It is popular these days to see primitive man, unsophisticated humans, and people who live in the wilderness, as existing in some superior state of being. Jean-Jacques Rousseau believed in the “noble savage,” the human and the social group with no concept of sin, of right and wrong, and so who could live in a state of harmony with each other and with nature. Such a person—who would only be possible in a human body without a functioning concept of self—never existed. Societies living in the distant wilderness, untouched by Western colonialism and Judeo-Christian traditions, are no more pure, polite, loving, and in tune with nature than modern humans living in steel and concrete cities under complex social rules. Tribal clans and hunter-gatherer societies are rife with taboos, tensions, jealousies, and murder, just like any other human association. And any respect they have for nature as a social value comes from the same reasoned sense of self-preservation that drives a modern environmentalist to sort his municipal solid waste and stop dumping his chemicals in the river.
It is also popular to imagine that any other human-scale intelligence which might come to Earth from out among the stars will represent pure souls without the taints of aggression, greed, and anger.3 After all, any species that can cooperate to master the incredible energies needed to drive ships across those vast distances—and not blow themselves up in the process—must be superior to grubby old humankind, right? But again, monocultures, groups that live in perfect harmony, that neither permit nor experience differences among their members, that have no concept of self as different from other, are unlikely to be very creative. Societies advance by having some individuals invent and rebel. Individuals imagine different ways of doing things, question the status quo, and occasionally work against it. Perfect societies are static societies. Static societies do not invent fusion engines and go off on interstellar travels.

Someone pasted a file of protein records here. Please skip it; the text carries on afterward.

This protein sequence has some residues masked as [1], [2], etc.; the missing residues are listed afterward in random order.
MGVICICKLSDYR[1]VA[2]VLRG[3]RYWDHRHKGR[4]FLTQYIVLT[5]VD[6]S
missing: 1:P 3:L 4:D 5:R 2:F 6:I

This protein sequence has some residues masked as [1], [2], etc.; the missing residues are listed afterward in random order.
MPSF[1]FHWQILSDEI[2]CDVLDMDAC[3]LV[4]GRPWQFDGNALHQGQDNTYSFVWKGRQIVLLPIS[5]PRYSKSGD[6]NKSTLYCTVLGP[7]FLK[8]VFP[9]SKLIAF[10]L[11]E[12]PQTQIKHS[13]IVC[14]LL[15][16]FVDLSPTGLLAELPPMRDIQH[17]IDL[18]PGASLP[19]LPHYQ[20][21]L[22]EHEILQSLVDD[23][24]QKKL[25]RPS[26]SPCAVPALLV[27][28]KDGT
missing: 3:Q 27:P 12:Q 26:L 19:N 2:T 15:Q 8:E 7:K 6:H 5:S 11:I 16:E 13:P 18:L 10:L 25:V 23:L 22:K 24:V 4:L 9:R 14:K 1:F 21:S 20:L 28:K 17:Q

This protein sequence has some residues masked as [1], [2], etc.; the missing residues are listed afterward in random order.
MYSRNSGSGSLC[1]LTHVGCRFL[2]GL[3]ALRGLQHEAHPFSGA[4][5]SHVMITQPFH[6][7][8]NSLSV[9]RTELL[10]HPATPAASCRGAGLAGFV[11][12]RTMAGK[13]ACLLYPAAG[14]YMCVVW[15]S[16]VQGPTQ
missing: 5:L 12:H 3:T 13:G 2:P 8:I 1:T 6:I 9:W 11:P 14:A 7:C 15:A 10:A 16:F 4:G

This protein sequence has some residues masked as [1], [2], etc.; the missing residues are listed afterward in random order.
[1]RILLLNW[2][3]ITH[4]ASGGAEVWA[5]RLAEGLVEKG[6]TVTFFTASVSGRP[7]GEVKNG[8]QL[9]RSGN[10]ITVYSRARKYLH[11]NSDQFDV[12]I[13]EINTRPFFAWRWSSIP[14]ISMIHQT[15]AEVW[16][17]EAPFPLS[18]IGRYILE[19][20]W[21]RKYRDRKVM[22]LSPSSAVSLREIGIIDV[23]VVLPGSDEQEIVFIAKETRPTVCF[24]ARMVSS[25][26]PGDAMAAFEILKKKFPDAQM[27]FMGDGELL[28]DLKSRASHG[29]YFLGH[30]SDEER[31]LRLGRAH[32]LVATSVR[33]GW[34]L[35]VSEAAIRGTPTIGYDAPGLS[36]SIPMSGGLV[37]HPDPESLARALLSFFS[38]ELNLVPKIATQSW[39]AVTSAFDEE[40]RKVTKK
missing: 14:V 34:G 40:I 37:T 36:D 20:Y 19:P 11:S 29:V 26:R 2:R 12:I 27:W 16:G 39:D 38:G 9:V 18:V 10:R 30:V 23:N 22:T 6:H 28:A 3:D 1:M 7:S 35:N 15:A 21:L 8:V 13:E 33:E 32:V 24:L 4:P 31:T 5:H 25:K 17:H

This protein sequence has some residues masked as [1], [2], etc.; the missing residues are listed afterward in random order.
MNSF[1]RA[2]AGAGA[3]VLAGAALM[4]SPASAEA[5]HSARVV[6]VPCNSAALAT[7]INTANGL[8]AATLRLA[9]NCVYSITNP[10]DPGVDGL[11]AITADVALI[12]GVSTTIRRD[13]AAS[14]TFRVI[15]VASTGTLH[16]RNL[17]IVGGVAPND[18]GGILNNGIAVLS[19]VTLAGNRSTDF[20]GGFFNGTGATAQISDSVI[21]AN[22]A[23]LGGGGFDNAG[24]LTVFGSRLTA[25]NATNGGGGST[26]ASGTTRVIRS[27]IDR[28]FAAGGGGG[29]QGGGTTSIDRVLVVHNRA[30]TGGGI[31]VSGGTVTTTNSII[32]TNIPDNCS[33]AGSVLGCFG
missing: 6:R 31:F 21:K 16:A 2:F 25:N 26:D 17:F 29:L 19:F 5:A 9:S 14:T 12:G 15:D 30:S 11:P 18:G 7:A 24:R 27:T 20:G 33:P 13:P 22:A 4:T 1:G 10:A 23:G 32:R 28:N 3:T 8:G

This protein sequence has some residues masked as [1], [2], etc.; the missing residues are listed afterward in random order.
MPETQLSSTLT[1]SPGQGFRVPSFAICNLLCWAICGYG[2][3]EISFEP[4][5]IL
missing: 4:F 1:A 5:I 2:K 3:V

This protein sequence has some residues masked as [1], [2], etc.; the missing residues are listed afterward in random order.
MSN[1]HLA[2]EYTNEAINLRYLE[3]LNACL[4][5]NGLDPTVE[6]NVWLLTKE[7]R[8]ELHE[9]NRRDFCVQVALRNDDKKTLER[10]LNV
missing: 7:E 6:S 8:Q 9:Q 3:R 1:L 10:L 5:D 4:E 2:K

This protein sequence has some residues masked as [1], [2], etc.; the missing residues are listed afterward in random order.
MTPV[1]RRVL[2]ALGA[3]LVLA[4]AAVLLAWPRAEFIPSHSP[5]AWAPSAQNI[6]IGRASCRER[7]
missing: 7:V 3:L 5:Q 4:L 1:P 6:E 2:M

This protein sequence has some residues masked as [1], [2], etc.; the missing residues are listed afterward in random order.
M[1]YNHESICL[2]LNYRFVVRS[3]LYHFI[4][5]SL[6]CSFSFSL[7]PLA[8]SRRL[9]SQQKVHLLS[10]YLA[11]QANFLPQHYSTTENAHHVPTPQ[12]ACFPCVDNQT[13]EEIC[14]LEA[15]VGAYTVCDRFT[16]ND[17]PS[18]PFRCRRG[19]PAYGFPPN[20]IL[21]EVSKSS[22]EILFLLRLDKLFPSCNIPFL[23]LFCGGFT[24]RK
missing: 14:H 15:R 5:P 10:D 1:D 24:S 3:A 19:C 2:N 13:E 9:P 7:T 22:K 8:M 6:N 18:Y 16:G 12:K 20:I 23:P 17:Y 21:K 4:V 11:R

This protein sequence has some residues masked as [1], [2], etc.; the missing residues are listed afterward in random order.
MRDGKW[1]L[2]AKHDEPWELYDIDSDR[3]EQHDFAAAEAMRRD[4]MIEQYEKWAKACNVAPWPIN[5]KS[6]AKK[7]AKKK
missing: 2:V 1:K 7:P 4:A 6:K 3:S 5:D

Only by the darkness in human nature can you see and value the light. Only by wrong can you identify the right. This is a basic principle. Conflict and compromise among individuals in groups is a basic element of evolution. As it is here on Earth, so it will be out among the stars.